Memorial Day

Matthew McDonald, Writer, Editor

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On the last Monday of every May, we get a day off from school. Memorial Day marks the first barbecues, pool openings, and other summer-like activities. But how did we get this brief holiday? Well, as with most American holidays, it’s origins lay deep in our history, and have quite tragic origins.

 

We must begin with one of the darkest moments in American history: the Civil War. It was the bloodiest war in American history claiming 620,000 lives. So naturally, in spring 1865 when the war ended, people wanted to remember those who gave their lives to their country. The first known practice of Memorial Day was in 1866 in the small town of Waterloo, New York. By 1868 a Union’s veteran organization called for a national remembrance day every May 30th to be called Decoration Day. By 1890, all northern states formerly in the Union had adopted Decoration Day as a state holiday. But a new wave of mourning would start about 30 years later after the end of an even greater tragedy, World War I (History.com).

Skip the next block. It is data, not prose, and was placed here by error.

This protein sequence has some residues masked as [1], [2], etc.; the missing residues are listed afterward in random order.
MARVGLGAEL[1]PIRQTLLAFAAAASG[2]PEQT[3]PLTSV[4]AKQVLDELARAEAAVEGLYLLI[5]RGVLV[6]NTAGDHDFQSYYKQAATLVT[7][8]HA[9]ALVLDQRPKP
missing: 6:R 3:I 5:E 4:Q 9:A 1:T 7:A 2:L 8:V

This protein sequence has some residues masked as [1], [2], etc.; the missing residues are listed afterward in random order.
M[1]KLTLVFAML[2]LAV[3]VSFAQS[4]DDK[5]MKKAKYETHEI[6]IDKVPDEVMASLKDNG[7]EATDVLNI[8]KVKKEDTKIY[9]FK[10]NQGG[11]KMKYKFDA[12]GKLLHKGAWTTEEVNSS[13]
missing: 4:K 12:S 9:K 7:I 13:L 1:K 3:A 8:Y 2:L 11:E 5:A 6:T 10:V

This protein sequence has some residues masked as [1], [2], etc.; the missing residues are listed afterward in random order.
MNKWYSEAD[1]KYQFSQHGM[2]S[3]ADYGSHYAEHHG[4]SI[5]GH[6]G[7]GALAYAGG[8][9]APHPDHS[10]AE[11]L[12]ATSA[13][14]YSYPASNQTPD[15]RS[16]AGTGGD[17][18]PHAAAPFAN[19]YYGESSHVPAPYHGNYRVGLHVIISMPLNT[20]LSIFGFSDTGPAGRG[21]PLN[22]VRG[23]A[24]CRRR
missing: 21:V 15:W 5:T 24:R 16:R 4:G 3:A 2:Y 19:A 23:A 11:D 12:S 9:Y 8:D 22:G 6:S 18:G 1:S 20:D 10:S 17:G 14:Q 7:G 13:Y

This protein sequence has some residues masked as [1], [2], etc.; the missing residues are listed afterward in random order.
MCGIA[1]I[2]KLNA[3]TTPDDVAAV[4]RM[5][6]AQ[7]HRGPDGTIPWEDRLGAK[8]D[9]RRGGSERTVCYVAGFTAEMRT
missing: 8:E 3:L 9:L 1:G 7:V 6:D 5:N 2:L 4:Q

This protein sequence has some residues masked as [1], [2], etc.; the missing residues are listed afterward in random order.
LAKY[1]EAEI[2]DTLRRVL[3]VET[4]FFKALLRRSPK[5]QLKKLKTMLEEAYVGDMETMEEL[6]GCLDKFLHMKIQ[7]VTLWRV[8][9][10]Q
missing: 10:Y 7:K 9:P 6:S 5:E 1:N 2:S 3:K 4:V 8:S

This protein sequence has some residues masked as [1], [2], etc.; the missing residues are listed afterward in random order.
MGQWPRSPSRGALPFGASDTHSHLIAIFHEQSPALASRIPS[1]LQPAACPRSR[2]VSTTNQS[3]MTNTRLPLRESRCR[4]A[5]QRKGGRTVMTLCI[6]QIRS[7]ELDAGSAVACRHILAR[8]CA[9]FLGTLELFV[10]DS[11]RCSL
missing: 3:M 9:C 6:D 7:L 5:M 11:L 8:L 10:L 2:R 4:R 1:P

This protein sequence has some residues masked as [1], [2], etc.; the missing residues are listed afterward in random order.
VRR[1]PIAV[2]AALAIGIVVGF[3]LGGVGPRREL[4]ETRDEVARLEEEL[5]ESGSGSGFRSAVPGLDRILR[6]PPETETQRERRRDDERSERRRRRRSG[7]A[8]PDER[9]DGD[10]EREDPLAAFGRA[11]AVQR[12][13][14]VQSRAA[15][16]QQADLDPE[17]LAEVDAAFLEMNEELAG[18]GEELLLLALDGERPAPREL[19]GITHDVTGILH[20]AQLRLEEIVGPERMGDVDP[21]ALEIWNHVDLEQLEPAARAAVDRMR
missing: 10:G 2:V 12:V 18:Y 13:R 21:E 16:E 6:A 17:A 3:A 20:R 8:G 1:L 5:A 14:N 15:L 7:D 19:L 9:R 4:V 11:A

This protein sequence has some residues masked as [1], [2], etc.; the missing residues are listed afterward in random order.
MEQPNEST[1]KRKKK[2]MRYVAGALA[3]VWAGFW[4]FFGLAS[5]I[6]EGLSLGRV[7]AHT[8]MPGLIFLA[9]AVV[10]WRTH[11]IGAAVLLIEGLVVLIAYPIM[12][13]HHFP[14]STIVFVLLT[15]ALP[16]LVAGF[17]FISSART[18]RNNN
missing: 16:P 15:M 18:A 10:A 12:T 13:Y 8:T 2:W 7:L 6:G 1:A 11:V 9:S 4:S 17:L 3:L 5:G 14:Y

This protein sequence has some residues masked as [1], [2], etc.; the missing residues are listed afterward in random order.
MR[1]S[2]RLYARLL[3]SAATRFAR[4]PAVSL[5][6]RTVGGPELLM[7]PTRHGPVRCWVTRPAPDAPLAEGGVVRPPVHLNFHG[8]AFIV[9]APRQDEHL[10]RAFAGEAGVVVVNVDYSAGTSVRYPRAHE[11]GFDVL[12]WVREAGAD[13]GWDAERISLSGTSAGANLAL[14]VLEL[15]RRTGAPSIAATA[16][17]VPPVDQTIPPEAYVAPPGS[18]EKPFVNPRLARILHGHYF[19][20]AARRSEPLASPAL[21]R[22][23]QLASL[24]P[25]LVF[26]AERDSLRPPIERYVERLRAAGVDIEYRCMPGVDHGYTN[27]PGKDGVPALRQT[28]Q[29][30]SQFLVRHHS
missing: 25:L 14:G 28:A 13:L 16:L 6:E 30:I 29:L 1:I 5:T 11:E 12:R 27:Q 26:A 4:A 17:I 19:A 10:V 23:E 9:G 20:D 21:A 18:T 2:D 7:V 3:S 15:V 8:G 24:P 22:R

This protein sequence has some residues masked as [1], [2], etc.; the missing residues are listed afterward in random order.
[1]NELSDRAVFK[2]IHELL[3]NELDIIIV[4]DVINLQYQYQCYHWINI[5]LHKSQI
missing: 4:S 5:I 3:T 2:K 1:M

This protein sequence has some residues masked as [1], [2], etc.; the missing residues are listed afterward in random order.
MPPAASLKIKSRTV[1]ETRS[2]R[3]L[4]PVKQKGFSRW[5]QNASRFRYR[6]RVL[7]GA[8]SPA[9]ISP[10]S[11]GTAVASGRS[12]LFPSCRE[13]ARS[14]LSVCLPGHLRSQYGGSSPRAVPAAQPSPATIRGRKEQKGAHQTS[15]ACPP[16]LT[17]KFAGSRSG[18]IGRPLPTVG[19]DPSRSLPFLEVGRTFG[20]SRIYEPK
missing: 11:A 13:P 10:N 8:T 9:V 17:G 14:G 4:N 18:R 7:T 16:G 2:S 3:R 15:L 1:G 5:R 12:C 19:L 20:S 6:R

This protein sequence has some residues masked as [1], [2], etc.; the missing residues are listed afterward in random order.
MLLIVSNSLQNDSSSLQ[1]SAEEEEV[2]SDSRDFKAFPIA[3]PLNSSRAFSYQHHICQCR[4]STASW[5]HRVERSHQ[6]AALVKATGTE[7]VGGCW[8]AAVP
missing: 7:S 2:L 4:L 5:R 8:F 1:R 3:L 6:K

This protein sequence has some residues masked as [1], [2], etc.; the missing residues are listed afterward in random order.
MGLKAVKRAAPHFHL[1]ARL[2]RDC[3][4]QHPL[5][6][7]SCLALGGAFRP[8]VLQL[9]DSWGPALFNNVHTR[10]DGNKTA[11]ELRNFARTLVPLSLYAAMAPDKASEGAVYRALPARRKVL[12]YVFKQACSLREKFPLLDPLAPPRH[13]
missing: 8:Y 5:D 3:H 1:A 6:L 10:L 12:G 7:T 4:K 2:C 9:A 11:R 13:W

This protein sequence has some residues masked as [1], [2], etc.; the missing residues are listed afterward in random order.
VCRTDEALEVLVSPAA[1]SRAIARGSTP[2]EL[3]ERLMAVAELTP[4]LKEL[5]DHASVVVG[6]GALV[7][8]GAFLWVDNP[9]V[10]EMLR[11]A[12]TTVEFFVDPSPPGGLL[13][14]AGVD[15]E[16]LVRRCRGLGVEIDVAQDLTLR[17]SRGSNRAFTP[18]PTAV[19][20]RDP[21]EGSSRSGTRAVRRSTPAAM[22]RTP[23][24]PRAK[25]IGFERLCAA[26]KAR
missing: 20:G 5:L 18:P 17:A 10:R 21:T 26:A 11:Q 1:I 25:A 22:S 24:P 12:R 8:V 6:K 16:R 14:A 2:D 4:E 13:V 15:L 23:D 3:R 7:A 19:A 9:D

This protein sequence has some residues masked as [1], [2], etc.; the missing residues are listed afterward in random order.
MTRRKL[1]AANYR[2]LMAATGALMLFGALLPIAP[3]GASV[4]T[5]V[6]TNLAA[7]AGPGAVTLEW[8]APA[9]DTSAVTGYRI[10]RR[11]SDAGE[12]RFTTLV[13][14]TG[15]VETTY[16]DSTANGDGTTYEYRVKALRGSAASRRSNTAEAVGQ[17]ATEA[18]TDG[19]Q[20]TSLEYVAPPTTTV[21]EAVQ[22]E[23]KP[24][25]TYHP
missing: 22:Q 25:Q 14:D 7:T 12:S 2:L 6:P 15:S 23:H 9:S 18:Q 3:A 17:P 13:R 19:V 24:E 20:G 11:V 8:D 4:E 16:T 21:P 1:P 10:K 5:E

Compared to many other nations, the United States’s casualties were light. For example to the U.S.’s almost 60,000, Imperial Russia took some 5 million total casualties (killed, captured, or wounded). However, the harshness of the trenches and the conditions they were fighting in were scary to most Americans. The United States was involved in the war for about a year and a half which added to the physiological effect. Under the direction of President Woodrow Wilson, Decoration Day moved from being just to remember Civil War casualties, but for all U.S. wars (History.com).

 

For many years, the U.S. continued to celebrate the holiday on May 30th. Then in 1968, Congress passed the Uniform Monday Holiday Act, which moved Memorial Day to the last Monday of every May to give federal employees a needed 3-day weekend. This took effect in 1971 and the law has been in effect ever since (History.com).

 

All over the country, there are parades to honor those who gave their lives for our country. Three of the largest in the country occur in Chicago, New York City, and Washington D.C. (History.com). Many know Memorial Day as the first unofficial day of summer. Many pools, beaches, and other summer establishments open over this weekend. People also celebrate by throwing parties or having barbecues. However, we should remember the reason why this holiday is in place and remember those who gave their lives for this country.

 


A typical Memorial Day Parade.

 

References:

 

History.com Staff. “Memorial Day 2018.” History.com, A&E Television Networks, 2009, www.history.com/topics/holidays/memorial-day-history.

 

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